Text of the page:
Figure 4: Performance Monitor

At this point, you will get a dialog where you can name your Data Collector. Make sure you select "Create manually" option.

Figure 5: Create new Data Collector dialog

Next dialog will provide you option for adding your performance counter for this Data Collector. Hit Add button here.

Figure 6: Add Performance Counter in Data Collector

Hitting Add button provides you with a list of performance counter. Select and add our custom performance counter from this dialog as shown in figure 7 below.

Figure 7: Choose custom performance counter

Next dialog provides you ability to set the threshold. As shown in figure 8, we want to use 25 as TransactionsCount threshold for generating the dump file.

Figure 8: Defined threshold

On next dialog, just hit "Save and close".

Figure 9: Save your work.

Now there are couple of adjustments that we would like to do in this newly created Data Collector. So click on the properties for this data collector, and you will get a dialog with three tabs, Alerts, Alert Action and Alert Task. First thing we want to do is adjust sample interval in the Alerts tab. For this example, I am adjusting it to 10 seconds, however, for a production environment this will not be an appropriate value. You may not want to monitor your counter this frequently and be better off using a higher value.

Figure 10: Use an appropriate sample interval

Next thing you want to do here is on the Alert Task Tab. You would like to setup the name of the task that will be executed whenever this threshold get hit. The name that you use here has to match exactly with the name that will be used in next step where we will create a task using Windows Task Scheduler.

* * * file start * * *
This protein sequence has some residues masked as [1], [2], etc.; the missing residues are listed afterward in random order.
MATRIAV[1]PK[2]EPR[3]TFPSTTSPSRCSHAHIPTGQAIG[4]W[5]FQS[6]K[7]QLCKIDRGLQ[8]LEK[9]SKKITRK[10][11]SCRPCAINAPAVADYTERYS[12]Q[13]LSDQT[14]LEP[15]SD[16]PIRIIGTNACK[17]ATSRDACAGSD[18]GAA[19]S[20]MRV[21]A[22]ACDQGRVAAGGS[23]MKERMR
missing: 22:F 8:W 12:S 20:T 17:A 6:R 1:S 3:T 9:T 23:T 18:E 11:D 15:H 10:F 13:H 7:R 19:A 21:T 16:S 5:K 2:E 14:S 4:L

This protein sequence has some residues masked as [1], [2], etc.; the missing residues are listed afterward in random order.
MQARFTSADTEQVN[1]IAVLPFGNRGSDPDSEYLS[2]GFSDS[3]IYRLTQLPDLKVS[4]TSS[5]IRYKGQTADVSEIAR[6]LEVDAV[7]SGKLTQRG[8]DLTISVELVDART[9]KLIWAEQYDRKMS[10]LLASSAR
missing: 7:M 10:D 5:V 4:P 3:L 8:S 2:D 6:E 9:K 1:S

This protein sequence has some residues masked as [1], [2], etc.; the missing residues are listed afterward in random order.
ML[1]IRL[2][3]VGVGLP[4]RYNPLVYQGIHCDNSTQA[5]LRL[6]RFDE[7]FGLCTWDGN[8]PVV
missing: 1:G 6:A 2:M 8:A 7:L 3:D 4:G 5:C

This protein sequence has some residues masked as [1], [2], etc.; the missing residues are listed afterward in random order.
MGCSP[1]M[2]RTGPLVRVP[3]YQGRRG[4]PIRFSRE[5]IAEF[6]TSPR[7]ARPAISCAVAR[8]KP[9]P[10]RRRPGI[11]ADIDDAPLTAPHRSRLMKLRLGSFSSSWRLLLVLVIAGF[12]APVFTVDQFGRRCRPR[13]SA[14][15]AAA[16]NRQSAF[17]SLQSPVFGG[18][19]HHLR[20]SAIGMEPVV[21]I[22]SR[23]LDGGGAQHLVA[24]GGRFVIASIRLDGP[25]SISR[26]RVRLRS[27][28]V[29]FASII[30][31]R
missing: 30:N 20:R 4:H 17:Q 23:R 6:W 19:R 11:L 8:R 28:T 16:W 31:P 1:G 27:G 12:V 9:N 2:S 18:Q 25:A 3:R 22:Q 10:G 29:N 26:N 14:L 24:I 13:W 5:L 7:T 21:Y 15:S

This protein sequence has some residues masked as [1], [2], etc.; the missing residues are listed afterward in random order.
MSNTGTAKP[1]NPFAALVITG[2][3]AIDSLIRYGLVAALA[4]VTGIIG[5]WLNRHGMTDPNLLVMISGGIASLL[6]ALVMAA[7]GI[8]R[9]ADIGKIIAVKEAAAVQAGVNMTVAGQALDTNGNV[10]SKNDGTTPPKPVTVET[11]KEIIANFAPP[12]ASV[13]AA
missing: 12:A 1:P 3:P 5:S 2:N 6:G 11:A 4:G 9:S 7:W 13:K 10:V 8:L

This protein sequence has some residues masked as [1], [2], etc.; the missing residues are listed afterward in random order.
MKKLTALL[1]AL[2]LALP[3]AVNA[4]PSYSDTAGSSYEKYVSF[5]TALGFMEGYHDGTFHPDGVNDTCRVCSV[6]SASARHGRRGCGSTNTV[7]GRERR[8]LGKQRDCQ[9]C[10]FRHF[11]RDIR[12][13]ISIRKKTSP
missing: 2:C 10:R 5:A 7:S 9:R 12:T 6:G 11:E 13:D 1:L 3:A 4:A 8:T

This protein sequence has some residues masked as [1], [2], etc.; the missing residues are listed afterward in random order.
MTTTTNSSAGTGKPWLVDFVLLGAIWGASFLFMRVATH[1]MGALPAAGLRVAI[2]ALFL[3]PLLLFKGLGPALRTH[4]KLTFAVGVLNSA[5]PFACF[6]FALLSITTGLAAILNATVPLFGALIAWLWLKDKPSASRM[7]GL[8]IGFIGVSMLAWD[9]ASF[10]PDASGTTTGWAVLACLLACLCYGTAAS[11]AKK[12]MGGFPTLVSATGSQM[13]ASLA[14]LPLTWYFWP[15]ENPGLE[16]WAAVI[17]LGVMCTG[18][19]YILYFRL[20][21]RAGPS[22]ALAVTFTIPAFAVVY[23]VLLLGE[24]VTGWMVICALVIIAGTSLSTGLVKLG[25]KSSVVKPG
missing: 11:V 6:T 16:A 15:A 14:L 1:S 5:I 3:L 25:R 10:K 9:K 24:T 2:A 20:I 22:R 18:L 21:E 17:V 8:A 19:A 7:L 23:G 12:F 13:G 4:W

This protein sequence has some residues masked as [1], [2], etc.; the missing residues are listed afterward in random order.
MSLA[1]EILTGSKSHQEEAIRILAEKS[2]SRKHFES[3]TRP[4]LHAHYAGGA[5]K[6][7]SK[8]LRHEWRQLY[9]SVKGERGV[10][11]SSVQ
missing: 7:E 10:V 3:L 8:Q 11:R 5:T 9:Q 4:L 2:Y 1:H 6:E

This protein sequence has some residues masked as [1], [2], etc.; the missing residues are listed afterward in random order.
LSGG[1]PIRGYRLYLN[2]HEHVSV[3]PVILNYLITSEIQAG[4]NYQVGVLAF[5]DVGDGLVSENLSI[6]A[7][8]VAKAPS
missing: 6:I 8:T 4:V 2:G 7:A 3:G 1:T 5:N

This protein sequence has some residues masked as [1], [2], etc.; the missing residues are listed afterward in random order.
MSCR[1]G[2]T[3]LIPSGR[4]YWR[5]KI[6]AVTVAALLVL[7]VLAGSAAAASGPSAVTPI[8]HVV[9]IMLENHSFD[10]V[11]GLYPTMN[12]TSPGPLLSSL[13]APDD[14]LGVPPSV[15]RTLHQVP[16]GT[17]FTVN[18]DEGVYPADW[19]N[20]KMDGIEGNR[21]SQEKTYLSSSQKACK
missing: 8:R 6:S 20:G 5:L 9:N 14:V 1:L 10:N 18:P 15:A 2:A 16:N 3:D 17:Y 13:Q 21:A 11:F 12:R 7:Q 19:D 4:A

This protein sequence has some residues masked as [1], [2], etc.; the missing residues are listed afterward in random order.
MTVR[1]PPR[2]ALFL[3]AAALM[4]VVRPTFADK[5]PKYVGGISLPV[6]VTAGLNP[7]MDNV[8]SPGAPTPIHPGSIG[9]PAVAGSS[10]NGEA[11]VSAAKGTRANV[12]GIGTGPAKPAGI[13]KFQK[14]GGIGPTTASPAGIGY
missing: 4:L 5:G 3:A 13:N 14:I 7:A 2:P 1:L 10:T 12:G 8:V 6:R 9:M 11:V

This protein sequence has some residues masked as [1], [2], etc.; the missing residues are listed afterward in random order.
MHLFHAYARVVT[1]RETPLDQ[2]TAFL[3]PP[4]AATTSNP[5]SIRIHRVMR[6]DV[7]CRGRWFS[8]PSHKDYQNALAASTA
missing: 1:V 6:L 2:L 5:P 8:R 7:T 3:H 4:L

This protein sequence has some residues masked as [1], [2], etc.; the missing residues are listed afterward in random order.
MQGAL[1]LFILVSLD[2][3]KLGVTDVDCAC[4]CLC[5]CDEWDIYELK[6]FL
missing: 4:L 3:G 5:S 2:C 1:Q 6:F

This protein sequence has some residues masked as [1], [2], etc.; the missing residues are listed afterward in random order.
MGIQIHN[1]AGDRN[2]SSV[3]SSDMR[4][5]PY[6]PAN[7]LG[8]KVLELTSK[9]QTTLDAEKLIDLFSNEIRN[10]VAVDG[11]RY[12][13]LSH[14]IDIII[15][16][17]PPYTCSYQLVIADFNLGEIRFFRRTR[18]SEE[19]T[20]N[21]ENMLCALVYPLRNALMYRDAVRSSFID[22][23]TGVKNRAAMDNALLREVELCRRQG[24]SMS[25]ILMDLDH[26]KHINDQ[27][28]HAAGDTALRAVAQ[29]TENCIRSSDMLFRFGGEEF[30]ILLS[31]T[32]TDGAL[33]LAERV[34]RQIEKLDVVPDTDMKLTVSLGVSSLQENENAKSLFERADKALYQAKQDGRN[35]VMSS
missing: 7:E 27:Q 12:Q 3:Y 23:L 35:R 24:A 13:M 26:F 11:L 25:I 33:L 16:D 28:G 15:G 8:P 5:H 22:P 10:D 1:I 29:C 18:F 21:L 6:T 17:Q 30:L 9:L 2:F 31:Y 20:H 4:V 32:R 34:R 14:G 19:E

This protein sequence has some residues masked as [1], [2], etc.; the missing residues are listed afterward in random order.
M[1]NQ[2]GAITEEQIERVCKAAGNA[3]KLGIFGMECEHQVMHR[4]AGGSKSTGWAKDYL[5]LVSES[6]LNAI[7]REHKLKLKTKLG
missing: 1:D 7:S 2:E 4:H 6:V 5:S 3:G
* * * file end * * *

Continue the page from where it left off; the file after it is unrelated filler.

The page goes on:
Figure 11: Setup the task that you like to execute when threshold is reached.

Windows Task Scheduler

In order to configure the task that will be executed each time our performance counter threshold is reached, we will launch Windows Task Scheduler and Create a task.

Figure 12: Create Task.

Next we will setup the Action. In our case, it will be commands that will get executed.

Figure 13: Setup Action

The contents of CreateDump.cmd as follows.

CD C:\"Program Files"\"Debugging Tools for Windows"
ADPlus -hang -pn CustomPerformanceCounter.exe -o C:\Test
Logman -stop TransactionsSpike

We are simply running ADPlus in hang mode. This mean that as soon as ADPlus command is run it will attach to the process name CustomPerformanceCounter (configured using -pn switch) and will generate a process dump file in C:\Test folder. Note that we are stopping the TransactionsSpike data collector right after ADPlus is run, otherwise it will continue to keep running the task which in turn will continue to write the dump file. Given the potentially big size of dump files, this is not something you want to have in your production environment.

Our setup is all complete now. We just have to go back and start the data-collector in the Performance monitor as by default it is created in the the stop mode. Now as soon as you start the data collector and the threshold is hit, you should be able see the dump file. Once you have the dump file, you can use any tool like WinDbg or DebugDiag to analyze dump file and find the root cause of the problem.


In this article, I demonstrated how you can automate process dump file generation based upon custom performance counter threshold using a combination of ADPlus, Performance counters and Windows Task Manager.  I hope you find this technique useful.


This article, along with any associated source code and files, is licensed under The Code Project Open License (CPOL)


About the Author

Kamran Bilgrami
Canada Canada
Kamran Bilgrami is a seasoned software developer with background in designing mission critical applications for carrier grade telecom networks. More recently he is involved in design & development of real-time biometric based security solutions. His areas of interest include .NET, software security, mathematical modeling and patterns.

He blogs regularly at

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Comments and Discussions

GeneralExcellent article Pin
TahaFarid19-Nov-12 15:29
memberTahaFarid19-Nov-12 15:29